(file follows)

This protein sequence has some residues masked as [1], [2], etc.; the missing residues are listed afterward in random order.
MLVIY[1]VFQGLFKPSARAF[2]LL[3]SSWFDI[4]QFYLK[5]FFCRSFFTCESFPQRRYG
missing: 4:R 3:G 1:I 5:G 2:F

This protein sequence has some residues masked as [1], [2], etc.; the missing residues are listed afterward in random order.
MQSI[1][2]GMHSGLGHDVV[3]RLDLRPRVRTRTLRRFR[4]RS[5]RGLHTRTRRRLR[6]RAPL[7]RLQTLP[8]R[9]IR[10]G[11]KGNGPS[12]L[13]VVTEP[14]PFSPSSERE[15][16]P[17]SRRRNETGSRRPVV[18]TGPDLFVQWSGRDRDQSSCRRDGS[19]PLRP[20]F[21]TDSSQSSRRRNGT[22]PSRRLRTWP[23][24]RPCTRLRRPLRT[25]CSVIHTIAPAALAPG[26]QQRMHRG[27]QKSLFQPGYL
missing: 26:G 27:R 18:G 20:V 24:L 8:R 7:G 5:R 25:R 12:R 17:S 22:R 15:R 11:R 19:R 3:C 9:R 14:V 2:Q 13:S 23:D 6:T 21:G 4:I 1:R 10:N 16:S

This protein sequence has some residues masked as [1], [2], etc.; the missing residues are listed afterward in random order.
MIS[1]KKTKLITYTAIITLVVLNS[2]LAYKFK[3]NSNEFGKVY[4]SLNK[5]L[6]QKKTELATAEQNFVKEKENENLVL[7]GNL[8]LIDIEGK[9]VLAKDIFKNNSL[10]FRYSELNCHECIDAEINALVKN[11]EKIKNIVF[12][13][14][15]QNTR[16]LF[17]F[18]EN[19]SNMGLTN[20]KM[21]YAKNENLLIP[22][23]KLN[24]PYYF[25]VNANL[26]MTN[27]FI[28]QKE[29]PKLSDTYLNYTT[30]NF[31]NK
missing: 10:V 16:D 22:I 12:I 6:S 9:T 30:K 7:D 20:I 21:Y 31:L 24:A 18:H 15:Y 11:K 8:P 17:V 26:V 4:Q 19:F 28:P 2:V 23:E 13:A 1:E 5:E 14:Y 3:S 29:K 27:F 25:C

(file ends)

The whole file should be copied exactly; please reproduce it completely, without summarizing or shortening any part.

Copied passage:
This protein sequence has some residues masked as [1], [2], etc.; the missing residues are listed afterward in random order.
MLVIY[1]VFQGLFKPSARAF[2]LL[3]SSWFDI[4]QFYLK[5]FFCRSFFTCESFPQRRYG
missing: 4:R 3:G 1:I 5:G 2:F

This protein sequence has some residues masked as [1], [2], etc.; the missing residues are listed afterward in random order.
MQSI[1][2]GMHSGLGHDVV[3]RLDLRPRVRTRTLRRFR[4]RS[5]RGLHTRTRRRLR[6]RAPL[7]RLQTLP[8]R[9]IR[10]G[11]KGNGPS[12]L[13]VVTEP[14]PFSPSSERE[15][16]P[17]SRRRNETGSRRPVV[18]TGPDLFVQWSGRDRDQSSCRRDGS[19]PLRP[20]F[21]TDSSQSSRRRNGT[22]PSRRLRTWP[23][24]RPCTRLRRPLRT[25]CSVIHTIAPAALAPG[26]QQRMHRG[27]QKSLFQPGYL
missing: 26:G 27:R 18:G 20:V 24:L 8:R 7:G 5:R 25:R 12:R 17:S 22:R 15:R 11:R 19:R 3:C 9:R 14:V 2:Q 13:S 23:D 6:T 21:G 4:I 1:R 10:N 16:S

This protein sequence has some residues masked as [1], [2], etc.; the missing residues are listed afterward in random order.
MIS[1]KKTKLITYTAIITLVVLNS[2]LAYKFK[3]NSNEFGKVY[4]SLNK[5]L[6]QKKTELATAEQNFVKEKENENLVL[7]GNL[8]LIDIEGK[9]VLAKDIFKNNSL[10]FRYSELNCHECIDAEINALVKN[11]EKIKNIVF[12][13][14][15]QNTR[16]LF[17]F[18]EN[19]SNMGLTN[20]KM[21]YAKNENLLIP[22][23]KLN[24]PYYF[25]VNANL[26]MTN[27]FI[28]QKE[29]PKLSDTYLNYTT[30]NF[31]NK
missing: 10:V 16:D 22:I 12:I 6:S 9:T 30:K 7:D 20:I 21:Y 31:L 24:A 18:H 15:Y 11:K 8:P 17:V 26:V 4:Q 19:F 28:P 2:V 23:E 13:A 1:E 5:E 14:Y 3:S 29:K 27:F 25:C